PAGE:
Densely populated coastal cities took a hard hit during the pandemic, as residents learned they could work remotely and took the opportunity to move to less pricey markets with more breathing room.
Rents dropped precipitously in these markets over the course of several months, with median one-bedroom rents down 23.4 percent in San Francisco from March 2020 to January 2021. During the same period, median one-bedroom rents dropped 16.7 percent in Oakland, 16.5 percent in San Jose, 14.3 percent in Seattle and 13.8 percent in Los Angeles.
Over the course of 2021, East Coast rents made steady gains while West Coast rents remained stilted — until just recently, a new report from Zumper released on Tuesday revealed.
“Zumper’s October data shows that rents in many of those cities are rising again, suggesting that people are returning and life is getting back to something resembling normal,” the report states.
In Los Angeles, for instance, the median one-bedroom rent is now only down 4.9 percent compared to March 2020. Likewise, Seattle is just down by 3.8 percent from that time period, and San Jose down by 9.4 percent.
Meanwhile, in Anaheim, where one-bedroom rents largely remained steady between March 2020 and January 2021, the median one-bedroom rent is now up a whopping 12.7 percent from March 2020, and in Portland (where rents also stayed relatively flat) the median one-bedroom rent is up 5.7 percent from the same period.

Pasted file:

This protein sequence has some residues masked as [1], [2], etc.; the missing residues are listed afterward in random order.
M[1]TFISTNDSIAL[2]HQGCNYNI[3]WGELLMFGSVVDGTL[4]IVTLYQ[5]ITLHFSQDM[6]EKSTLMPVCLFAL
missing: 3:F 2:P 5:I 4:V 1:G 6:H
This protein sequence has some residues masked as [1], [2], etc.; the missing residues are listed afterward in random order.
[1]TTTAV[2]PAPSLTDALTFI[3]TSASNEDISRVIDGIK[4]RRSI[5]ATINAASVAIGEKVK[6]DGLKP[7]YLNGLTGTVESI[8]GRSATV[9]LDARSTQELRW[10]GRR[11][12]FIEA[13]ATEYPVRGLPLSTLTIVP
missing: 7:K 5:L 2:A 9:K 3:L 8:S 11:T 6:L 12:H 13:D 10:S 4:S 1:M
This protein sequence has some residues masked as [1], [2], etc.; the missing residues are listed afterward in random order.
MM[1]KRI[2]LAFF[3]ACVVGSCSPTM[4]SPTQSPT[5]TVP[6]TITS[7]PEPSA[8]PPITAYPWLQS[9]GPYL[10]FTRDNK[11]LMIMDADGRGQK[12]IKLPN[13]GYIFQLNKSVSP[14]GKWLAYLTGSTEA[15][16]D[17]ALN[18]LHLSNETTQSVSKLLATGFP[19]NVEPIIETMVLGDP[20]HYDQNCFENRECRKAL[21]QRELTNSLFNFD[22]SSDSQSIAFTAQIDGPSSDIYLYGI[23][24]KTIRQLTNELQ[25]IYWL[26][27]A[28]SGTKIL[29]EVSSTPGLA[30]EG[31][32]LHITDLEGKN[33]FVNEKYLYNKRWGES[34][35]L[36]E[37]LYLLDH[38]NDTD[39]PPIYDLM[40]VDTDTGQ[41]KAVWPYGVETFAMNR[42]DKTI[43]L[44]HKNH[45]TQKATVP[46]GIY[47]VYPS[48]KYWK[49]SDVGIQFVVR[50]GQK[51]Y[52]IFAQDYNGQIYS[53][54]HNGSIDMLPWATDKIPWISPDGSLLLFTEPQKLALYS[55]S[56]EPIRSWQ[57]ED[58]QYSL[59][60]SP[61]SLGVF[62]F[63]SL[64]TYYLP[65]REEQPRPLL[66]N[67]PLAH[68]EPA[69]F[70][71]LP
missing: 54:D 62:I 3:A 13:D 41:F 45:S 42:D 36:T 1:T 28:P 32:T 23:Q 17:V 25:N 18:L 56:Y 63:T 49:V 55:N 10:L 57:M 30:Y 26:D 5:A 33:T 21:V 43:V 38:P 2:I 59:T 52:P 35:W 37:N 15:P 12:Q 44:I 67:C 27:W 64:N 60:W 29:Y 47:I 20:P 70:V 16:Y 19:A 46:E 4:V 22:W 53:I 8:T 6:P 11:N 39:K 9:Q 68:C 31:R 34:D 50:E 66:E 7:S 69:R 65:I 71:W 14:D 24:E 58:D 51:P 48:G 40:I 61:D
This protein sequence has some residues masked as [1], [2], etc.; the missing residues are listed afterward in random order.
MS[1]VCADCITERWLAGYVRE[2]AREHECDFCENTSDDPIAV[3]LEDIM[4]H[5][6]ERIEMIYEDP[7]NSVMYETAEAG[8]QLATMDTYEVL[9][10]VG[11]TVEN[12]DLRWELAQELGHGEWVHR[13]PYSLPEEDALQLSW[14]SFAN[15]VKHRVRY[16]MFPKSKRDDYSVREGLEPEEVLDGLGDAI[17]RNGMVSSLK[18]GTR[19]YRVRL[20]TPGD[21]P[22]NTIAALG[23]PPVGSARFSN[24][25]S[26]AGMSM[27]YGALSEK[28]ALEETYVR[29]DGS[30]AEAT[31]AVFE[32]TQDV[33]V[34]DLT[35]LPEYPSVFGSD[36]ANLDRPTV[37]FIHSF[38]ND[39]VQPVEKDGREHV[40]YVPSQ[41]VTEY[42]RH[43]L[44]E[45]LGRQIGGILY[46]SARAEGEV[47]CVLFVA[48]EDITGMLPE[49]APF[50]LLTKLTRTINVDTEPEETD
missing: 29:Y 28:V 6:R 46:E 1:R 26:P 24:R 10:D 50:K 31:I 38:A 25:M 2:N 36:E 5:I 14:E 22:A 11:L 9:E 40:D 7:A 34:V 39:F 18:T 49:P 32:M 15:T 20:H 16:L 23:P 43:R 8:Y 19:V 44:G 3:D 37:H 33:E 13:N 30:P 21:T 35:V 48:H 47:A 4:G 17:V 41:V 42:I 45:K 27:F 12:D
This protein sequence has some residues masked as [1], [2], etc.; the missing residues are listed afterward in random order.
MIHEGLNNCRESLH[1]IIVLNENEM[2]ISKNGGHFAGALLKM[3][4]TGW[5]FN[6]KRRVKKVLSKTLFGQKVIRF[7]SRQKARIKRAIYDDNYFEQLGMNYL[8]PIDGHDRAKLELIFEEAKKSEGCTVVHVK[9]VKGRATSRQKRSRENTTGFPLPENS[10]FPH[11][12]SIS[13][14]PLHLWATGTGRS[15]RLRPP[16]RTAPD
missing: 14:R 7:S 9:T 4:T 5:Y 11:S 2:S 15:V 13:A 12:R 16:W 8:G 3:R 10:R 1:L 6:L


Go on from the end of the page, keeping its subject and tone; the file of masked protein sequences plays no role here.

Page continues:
San Francisco, on the other hand, remains an outlier among these markets, with the median one-bedroom rent still down 20 percent from March 2020, a place its held for the last three months.
Nationwide, rapid rent growth continues to hinder affordability for some. Since March 2020, the median one-bedroom rent has increased by 11.8 percent while the median two-bedroom rent has risen by 14.3 percent.
Quick rebounds in some coastal cities, like New York, where the median one-bedroom rent was down 17.5 percent in January compared to March 2020 and now 8.8 percent higher than March 2020, are helping to contribute to overall national rent increases, Zumper reported. In addition, surging home prices in the for-sale market have pushed a larger portion of the population with higher incomes into the rental market, driving up prices, and sometimes leading to rental bidding wars.
On top of those factors, material costs and supply chain disruptions that are hindering builders and preventing them from keeping up with housing demand also filter down to impact the rental market, Zumper noted. But, rising rents may just be working on catching up to those surging home prices.
“Another thing to consider is that home prices and rent usually move together,” the report stated. “Now in the fall of 2021, rent is continuing to rise even as home price growth has started to level off. It’s possible that the rapid rise in rent is just rent catching up to home prices, and when it reaches a new equilibrium point, rent could level off just as home prices have.”
Unlike a number of Mountain West and Southwestern markets that saw surging rent growth earlier in the pandemic as coastal rent growth tanked, Denver’s rental market behaved much like a coastal city’s. As of January 2021, the city’s median one-bedroom rent was down 6 percent from March 2020. But today, Denver’s median one-bedroom rent is up 13.4 percent from March 2020.